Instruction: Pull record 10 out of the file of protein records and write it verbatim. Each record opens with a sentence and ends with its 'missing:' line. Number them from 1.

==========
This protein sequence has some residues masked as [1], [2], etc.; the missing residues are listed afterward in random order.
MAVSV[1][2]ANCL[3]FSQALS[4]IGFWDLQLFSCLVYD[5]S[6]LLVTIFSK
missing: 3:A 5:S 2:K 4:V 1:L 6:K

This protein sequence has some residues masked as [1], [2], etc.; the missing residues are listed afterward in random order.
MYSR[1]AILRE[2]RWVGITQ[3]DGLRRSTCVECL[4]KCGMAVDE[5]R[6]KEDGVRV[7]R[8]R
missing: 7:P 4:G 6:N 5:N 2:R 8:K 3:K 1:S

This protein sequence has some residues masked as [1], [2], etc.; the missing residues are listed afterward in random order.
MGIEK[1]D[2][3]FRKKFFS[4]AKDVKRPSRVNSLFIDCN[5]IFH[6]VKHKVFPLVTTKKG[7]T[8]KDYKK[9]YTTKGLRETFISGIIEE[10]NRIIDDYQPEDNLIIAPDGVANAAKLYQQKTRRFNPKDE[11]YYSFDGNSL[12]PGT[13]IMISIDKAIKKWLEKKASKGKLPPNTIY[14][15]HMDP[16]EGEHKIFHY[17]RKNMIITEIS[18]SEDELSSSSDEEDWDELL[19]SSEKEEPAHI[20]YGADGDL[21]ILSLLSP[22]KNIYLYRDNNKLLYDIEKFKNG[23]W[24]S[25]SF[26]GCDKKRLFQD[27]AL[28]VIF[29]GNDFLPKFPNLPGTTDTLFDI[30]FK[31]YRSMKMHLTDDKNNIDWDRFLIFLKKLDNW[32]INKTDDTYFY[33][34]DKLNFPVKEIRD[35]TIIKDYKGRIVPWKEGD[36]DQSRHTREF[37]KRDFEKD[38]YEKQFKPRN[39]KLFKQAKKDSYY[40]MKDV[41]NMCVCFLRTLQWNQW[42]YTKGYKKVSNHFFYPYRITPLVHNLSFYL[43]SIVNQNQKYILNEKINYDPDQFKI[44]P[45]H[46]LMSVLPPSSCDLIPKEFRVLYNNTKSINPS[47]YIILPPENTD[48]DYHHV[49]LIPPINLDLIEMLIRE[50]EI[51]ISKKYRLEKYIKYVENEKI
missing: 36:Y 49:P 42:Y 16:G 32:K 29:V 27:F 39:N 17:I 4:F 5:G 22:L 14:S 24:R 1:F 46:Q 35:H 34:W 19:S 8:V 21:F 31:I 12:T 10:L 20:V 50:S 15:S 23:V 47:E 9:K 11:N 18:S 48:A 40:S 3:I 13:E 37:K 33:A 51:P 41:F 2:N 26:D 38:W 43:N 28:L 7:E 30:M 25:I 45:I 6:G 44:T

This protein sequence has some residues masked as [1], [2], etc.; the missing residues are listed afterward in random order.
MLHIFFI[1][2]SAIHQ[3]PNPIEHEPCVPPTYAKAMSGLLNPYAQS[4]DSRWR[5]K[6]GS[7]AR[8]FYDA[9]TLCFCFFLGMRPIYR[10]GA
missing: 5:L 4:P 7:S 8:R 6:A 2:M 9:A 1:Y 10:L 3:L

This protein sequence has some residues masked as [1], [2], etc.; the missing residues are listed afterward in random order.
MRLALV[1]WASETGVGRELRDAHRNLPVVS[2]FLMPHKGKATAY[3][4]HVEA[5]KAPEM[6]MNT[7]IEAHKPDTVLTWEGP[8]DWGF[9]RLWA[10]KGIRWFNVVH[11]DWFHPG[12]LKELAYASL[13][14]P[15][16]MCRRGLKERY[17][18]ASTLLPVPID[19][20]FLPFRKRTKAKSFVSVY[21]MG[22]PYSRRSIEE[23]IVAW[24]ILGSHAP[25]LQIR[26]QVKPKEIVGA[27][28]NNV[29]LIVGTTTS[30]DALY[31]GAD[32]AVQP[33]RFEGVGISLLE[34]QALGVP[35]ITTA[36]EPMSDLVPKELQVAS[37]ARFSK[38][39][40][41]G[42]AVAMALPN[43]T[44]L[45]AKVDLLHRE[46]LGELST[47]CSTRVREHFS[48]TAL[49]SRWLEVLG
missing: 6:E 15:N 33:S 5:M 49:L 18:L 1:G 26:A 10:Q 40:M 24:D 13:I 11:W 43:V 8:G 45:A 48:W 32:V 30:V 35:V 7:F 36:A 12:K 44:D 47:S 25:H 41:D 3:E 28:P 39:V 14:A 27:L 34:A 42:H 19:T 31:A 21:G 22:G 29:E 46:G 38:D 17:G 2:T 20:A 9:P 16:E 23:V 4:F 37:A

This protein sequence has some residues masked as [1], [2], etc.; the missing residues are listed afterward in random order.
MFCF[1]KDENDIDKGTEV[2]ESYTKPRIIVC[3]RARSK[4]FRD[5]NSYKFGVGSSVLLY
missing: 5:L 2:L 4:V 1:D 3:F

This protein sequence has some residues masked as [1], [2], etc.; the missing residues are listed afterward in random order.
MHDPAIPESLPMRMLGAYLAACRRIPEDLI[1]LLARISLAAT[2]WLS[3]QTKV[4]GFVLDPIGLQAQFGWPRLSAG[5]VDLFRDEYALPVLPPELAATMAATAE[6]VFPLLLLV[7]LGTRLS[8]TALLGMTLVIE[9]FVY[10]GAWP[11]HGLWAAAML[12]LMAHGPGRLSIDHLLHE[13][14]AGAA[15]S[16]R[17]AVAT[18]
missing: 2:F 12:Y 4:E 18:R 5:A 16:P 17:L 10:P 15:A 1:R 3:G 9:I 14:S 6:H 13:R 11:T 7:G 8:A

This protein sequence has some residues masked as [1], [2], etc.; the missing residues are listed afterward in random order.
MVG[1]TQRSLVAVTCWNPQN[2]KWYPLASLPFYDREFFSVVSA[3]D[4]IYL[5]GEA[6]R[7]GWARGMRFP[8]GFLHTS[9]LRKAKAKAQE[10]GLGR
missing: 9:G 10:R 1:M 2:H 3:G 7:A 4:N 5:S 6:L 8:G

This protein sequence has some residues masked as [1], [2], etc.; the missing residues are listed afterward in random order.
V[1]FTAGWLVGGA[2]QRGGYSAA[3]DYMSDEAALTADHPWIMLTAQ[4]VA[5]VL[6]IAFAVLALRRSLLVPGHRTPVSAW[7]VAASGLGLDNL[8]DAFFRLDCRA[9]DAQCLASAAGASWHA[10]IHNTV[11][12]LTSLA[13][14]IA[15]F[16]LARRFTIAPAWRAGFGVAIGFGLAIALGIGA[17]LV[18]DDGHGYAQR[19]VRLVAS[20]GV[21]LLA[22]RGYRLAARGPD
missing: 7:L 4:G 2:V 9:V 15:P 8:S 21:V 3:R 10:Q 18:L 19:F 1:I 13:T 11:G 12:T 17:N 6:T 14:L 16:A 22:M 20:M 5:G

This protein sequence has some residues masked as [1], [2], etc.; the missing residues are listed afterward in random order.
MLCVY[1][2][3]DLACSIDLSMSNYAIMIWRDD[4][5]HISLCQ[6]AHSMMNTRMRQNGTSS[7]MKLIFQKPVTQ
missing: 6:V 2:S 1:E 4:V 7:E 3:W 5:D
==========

This protein sequence has some residues masked as [1], [2], etc.; the missing residues are listed afterward in random order.
MLCVY[1][2][3]DLACSIDLSMSNYAIMIWRDD[4][5]HISLCQ[6]AHSMMNTRMRQNGTSS[7]MKLIFQKPVTQ
missing: 6:V 2:S 1:E 4:V 7:E 3:W 5:D